Gemba is "the actual place", where the work happens. A gemba walk can not only save costs, but improve learning and relationships. Here’s how it works…
If you’ve heard of “kaizen” – continual, iterative improvement through small changes – you’ll easily see how gemba fits in.
Pronounced gem-ba, gemba is more formally defined as “genchi genbutsu”. If you think that sounds Japanese, you’re right! It roughly means, “Go see for yourself to understand.”
In business, gemba is where value is created. For a retail shop, it’s at the shopping aisles and tills; for an actor, it’s on stage; for a farmer, it’s where stuff grows. It’s listening to a call centre agent helping a customer. If you think this is just like the 1970s fad of management by walking around (MBWA), then you’re right again. Sort of.
The overlap between gemba and MBWA is that both eliminate the problems of being a “paper” manager, the risk of managing your project or business through reports and second-hand information. There’s no better way to get in touch with reality than a gemba walk.
Gemba walks with my clients help me quickly see how their business really works. (And sometimes how it doesn’t work, or else why would a management consultant visit, right?) I can take in the actual production line, the smells and sounds, and actually feel the intangible culture. So much more than what financial statements and customer research could ever reveal.
But gemba builds on MBWA by applying some fundamental principles. For example, the main approach of gemba is to observe and learn – it’s not a debate or a witch-hunt. The focus is not the people, but the process. Hence, key values are respect, humility, truthfulness, and tenacity to question until we understand.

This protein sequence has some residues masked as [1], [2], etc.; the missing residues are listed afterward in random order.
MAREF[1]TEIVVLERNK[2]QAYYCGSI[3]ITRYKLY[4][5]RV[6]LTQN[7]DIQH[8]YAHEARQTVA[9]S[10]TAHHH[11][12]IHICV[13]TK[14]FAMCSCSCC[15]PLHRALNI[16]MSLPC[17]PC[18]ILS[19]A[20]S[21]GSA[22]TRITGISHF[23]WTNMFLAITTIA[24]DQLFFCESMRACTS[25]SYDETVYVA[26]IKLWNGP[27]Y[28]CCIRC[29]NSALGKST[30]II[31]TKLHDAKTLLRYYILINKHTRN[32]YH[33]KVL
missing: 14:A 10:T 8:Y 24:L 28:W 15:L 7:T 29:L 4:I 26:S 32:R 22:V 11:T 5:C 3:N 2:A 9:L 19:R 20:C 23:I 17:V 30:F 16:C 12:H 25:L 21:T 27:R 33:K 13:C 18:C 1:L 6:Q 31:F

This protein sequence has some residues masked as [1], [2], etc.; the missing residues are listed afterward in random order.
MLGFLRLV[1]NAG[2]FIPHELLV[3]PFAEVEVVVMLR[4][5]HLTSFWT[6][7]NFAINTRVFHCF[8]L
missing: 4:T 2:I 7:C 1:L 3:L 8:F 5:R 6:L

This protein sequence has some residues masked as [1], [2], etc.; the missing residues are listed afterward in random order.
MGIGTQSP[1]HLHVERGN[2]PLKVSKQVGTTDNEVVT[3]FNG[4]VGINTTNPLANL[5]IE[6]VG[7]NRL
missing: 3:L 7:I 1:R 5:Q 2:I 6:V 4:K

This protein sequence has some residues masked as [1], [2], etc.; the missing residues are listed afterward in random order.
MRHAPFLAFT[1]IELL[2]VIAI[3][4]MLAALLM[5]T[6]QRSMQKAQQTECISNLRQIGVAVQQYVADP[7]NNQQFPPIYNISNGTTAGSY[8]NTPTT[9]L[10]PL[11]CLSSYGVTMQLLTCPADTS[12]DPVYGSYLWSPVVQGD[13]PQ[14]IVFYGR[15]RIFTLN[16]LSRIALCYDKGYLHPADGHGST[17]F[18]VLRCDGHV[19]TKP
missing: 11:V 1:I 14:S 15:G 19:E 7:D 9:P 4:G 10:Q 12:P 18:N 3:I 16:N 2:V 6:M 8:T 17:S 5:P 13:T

It helps to assume the person doing the work has the best knowledge and insights to solve problems. This might not hold true for very small businesses, where the owner-manager is likely to also be the technical expert.
Either way, gemba walks help push down decision-making and support agile process improvement in your business. Why not let your workers write the procedure manual? Resistance to change is minimised. Small changes emphasize common sense and low-cost instead of using big-change, method-oriented consultants.
The economic benefits are obvious: a lean, motivated and self-reliant team will surely perform better and create more owner wealth than a business that’s highly dependent on you.
But don’t do gemba just for the money! Even if there’s no financial pay-off, which is unlikely, gemba offers one of the best ways to strengthen collaborative relationships with your team. Observing and enquiring, as opposed to directing and giving orders, makes for a far more harmonious workplace, doesn’t it?
As much as gemba is good for lean production, kaizen, and efficient processes, it’s a key factor in engaging with people. Through gemba, we strengthen our human connections and, ultimately, we do work that makes a difference.
Because who wants to run a business just for the money?